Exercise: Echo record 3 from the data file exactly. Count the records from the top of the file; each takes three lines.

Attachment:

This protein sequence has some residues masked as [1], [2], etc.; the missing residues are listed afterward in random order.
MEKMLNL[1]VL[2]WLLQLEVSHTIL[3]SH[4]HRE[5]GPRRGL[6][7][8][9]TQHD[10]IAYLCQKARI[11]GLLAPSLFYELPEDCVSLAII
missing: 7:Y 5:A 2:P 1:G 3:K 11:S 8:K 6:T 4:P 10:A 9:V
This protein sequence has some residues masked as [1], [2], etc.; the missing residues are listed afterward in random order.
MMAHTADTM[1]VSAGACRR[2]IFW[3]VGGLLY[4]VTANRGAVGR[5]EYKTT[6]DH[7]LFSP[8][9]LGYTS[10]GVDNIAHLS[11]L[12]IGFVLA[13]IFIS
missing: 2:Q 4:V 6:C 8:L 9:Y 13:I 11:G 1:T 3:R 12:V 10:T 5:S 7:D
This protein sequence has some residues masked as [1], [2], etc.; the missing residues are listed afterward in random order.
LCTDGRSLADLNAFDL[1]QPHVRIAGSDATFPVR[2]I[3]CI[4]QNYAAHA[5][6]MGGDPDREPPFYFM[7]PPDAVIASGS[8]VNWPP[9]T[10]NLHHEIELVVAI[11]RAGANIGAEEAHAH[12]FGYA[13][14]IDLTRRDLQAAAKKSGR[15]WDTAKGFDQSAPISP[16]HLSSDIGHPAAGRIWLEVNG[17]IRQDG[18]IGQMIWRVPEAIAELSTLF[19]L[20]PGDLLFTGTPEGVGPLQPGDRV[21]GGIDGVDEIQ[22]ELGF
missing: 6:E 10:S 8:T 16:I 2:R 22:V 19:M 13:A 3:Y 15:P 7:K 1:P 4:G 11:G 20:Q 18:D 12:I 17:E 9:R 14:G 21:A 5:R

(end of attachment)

This protein sequence has some residues masked as [1], [2], etc.; the missing residues are listed afterward in random order.
LCTDGRSLADLNAFDL[1]QPHVRIAGSDATFPVR[2]I[3]CI[4]QNYAAHA[5][6]MGGDPDREPPFYFM[7]PPDAVIASGS[8]VNWPP[9]T[10]NLHHEIELVVAI[11]RAGANIGAEEAHAH[12]FGYA[13][14]IDLTRRDLQAAAKKSGR[15]WDTAKGFDQSAPISP[16]HLSSDIGHPAAGRIWLEVNG[17]IRQDG[18]IGQMIWRVPEAIAELSTLF[19]L[20]PGDLLFTGTPEGVGPLQPGDRV[21]GGIDGVDEIQ[22]ELGF
missing: 6:E 10:S 8:T 16:I 2:R 22:V 19:M 13:A 3:Y 15:P 7:K 1:P 4:G 11:G 20:Q 18:D 12:I 17:E 9:R 14:G 21:A 5:R